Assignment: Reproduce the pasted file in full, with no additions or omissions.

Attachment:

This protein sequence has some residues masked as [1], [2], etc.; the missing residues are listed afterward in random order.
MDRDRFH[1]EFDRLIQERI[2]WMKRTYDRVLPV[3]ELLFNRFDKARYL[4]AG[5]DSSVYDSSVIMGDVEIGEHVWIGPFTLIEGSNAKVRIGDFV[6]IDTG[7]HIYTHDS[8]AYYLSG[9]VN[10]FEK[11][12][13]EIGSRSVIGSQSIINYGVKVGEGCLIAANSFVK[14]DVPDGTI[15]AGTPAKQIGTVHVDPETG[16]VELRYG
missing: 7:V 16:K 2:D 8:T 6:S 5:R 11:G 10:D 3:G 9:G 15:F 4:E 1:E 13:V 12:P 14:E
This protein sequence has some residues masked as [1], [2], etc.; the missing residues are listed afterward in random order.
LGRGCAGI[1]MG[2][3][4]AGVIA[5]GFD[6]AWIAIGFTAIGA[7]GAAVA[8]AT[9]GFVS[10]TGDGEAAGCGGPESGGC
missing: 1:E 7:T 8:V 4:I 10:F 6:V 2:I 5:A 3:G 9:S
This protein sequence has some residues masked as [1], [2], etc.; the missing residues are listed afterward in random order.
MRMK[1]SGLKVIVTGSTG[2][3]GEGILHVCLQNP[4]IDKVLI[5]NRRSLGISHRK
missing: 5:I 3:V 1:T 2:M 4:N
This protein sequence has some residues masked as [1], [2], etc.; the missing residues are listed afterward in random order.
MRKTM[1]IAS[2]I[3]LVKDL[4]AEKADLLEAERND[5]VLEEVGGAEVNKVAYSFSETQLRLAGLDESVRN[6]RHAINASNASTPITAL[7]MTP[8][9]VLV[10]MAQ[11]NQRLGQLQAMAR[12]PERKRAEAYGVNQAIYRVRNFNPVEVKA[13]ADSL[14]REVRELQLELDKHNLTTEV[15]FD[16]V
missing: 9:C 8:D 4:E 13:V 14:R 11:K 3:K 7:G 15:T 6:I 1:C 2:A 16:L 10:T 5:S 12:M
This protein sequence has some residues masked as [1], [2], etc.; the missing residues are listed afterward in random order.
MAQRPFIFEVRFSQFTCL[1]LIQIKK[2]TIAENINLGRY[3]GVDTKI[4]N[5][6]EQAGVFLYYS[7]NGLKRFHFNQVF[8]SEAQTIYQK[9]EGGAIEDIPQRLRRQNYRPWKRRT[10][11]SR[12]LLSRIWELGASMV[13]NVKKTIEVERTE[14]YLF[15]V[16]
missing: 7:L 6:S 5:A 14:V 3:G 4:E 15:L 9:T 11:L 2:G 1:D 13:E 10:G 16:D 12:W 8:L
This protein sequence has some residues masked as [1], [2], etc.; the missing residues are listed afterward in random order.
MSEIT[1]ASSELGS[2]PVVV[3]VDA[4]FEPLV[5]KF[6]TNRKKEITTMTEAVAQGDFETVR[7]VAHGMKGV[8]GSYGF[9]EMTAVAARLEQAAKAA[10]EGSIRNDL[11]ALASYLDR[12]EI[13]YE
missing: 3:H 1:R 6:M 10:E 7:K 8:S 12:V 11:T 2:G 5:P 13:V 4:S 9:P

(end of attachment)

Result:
This protein sequence has some residues masked as [1], [2], etc.; the missing residues are listed afterward in random order.
MDRDRFH[1]EFDRLIQERI[2]WMKRTYDRVLPV[3]ELLFNRFDKARYL[4]AG[5]DSSVYDSSVIMGDVEIGEHVWIGPFTLIEGSNAKVRIGDFV[6]IDTG[7]HIYTHDS[8]AYYLSG[9]VN[10]FEK[11][12][13]EIGSRSVIGSQSIINYGVKVGEGCLIAANSFVK[14]DVPDGTI[15]AGTPAKQIGTVHVDPETG[16]VELRYG
missing: 7:V 16:K 2:D 8:T 6:S 5:R 11:G 10:D 3:G 9:G 15:F 4:E 1:E 13:V 12:P 14:E
This protein sequence has some residues masked as [1], [2], etc.; the missing residues are listed afterward in random order.
LGRGCAGI[1]MG[2][3][4]AGVIA[5]GFD[6]AWIAIGFTAIGA[7]GAAVA[8]AT[9]GFVS[10]TGDGEAAGCGGPESGGC
missing: 1:E 7:T 8:V 4:I 10:F 6:V 2:I 5:A 3:G 9:S
This protein sequence has some residues masked as [1], [2], etc.; the missing residues are listed afterward in random order.
MRMK[1]SGLKVIVTGSTG[2][3]GEGILHVCLQNP[4]IDKVLI[5]NRRSLGISHRK
missing: 5:I 3:V 1:T 2:M 4:N
This protein sequence has some residues masked as [1], [2], etc.; the missing residues are listed afterward in random order.
MRKTM[1]IAS[2]I[3]LVKDL[4]AEKADLLEAERND[5]VLEEVGGAEVNKVAYSFSETQLRLAGLDESVRN[6]RHAINASNASTPITAL[7]MTP[8][9]VLV[10]MAQ[11]NQRLGQLQAMAR[12]PERKRAEAYGVNQAIYRVRNFNPVEVKA[13]ADSL[14]REVRELQLELDKHNLTTEV[15]FD[16]V
missing: 9:C 8:D 4:E 13:V 14:R 11:K 3:K 7:G 15:T 6:I 1:C 2:A 16:L 10:T 5:S 12:M
This protein sequence has some residues masked as [1], [2], etc.; the missing residues are listed afterward in random order.
MAQRPFIFEVRFSQFTCL[1]LIQIKK[2]TIAENINLGRY[3]GVDTKI[4]N[5][6]EQAGVFLYYS[7]NGLKRFHFNQVF[8]SEAQTIYQK[9]EGGAIEDIPQRLRRQNYRPWKRRT[10][11]SR[12]LLSRIWELGASMV[13]NVKKTIEVERTE[14]YLF[15]V[16]
missing: 7:L 6:S 5:A 14:V 3:G 4:E 15:L 9:T 11:L 2:G 1:D 13:E 10:G 16:D 12:W 8:L
This protein sequence has some residues masked as [1], [2], etc.; the missing residues are listed afterward in random order.
MSEIT[1]ASSELGS[2]PVVV[3]VDA[4]FEPLV[5]KF[6]TNRKKEITTMTEAVAQGDFETVR[7]VAHGMKGV[8]GSYGF[9]EMTAVAARLEQAAKAA[10]EGSIRNDL[11]ALASYLDR[12]EI[13]YE
missing: 3:H 1:R 6:M 10:E 7:K 8:S 12:V 11:T 2:G 5:P 13:V 4:S 9:P